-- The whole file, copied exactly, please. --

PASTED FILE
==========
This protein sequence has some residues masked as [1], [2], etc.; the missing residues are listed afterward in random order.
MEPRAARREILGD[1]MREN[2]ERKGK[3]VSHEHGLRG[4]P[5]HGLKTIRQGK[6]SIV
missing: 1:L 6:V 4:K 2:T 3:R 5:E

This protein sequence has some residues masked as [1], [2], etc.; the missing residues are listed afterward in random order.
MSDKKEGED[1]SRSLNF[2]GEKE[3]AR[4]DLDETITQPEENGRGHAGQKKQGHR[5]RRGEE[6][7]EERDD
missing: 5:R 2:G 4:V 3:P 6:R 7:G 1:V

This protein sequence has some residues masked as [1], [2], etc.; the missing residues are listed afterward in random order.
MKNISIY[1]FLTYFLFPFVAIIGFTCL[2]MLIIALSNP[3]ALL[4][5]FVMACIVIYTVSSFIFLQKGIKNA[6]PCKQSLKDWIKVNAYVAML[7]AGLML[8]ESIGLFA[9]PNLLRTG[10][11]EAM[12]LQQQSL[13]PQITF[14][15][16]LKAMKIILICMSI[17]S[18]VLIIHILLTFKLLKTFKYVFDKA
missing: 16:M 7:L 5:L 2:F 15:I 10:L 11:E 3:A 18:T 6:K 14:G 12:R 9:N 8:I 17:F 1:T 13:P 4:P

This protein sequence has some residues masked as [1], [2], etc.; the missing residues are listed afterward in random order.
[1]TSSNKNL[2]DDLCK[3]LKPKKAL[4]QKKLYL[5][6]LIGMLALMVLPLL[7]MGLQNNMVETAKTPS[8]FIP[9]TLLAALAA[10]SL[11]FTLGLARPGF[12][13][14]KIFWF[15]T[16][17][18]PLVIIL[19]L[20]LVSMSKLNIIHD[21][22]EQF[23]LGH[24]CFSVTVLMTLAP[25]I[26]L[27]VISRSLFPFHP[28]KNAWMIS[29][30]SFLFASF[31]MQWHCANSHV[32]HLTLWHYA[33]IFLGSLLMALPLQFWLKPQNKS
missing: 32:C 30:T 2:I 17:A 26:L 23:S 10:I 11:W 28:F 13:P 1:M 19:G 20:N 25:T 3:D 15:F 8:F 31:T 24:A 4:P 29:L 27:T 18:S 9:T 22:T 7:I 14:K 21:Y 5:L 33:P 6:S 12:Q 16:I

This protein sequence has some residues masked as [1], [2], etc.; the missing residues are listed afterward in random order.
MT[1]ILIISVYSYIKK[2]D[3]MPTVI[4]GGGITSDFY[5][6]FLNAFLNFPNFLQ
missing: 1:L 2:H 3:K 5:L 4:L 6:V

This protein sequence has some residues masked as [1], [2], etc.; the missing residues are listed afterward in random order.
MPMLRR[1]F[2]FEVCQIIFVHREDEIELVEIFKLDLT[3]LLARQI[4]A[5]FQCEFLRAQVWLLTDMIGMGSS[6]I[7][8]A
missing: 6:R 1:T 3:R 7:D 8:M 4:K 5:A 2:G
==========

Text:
This protein sequence has some residues masked as [1], [2], etc.; the missing residues are listed afterward in random order.
MEPRAARREILGD[1]MREN[2]ERKGK[3]VSHEHGLRG[4]P[5]HGLKTIRQGK[6]SIV
missing: 1:L 6:V 4:K 2:T 3:R 5:E

This protein sequence has some residues masked as [1], [2], etc.; the missing residues are listed afterward in random order.
MSDKKEGED[1]SRSLNF[2]GEKE[3]AR[4]DLDETITQPEENGRGHAGQKKQGHR[5]RRGEE[6][7]EERDD
missing: 5:R 2:G 4:V 3:P 6:R 7:G 1:V

This protein sequence has some residues masked as [1], [2], etc.; the missing residues are listed afterward in random order.
MKNISIY[1]FLTYFLFPFVAIIGFTCL[2]MLIIALSNP[3]ALL[4][5]FVMACIVIYTVSSFIFLQKGIKNA[6]PCKQSLKDWIKVNAYVAML[7]AGLML[8]ESIGLFA[9]PNLLRTG[10][11]EAM[12]LQQQSL[13]PQITF[14][15][16]LKAMKIILICMSI[17]S[18]VLIIHILLTFKLLKTFKYVFDKA
missing: 16:M 7:L 5:L 2:F 15:I 10:L 11:E 3:A 18:T 6:K 14:G 12:R 9:N 8:I 17:F 1:T 13:P 4:P

This protein sequence has some residues masked as [1], [2], etc.; the missing residues are listed afterward in random order.
[1]TSSNKNL[2]DDLCK[3]LKPKKAL[4]QKKLYL[5][6]LIGMLALMVLPLL[7]MGLQNNMVETAKTPS[8]FIP[9]TLLAALAA[10]SL[11]FTLGLARPGF[12][13][14]KIFWF[15]T[16][17][18]PLVIIL[19]L[20]LVSMSKLNIIHD[21][22]EQF[23]LGH[24]CFSVTVLMTLAP[25]I[26]L[27]VISRSLFPFHP[28]KNAWMIS[29][30]SFLFASF[31]MQWHCANSHV[32]HLTLWHYA[33]IFLGSLLMALPLQFWLKPQNKS
missing: 32:C 30:T 2:I 17:A 26:L 23:S 10:I 11:W 28:F 13:P 1:M 19:G 20:N 25:T 3:D 15:F 8:F 31:T 24:A 4:P 29:L 27:T 18:S 9:T 22:T 7:I 14:K 21:Y 5:L 33:P 6:S 12:Q 16:I

This protein sequence has some residues masked as [1], [2], etc.; the missing residues are listed afterward in random order.
MT[1]ILIISVYSYIKK[2]D[3]MPTVI[4]GGGITSDFY[5][6]FLNAFLNFPNFLQ
missing: 1:L 2:H 3:K 5:L 4:L 6:V

This protein sequence has some residues masked as [1], [2], etc.; the missing residues are listed afterward in random order.
MPMLRR[1]F[2]FEVCQIIFVHREDEIELVEIFKLDLT[3]LLARQI[4]A[5]FQCEFLRAQVWLLTDMIGMGSS[6]I[7][8]A
missing: 6:R 1:T 3:R 7:D 8:M 4:K 5:A 2:G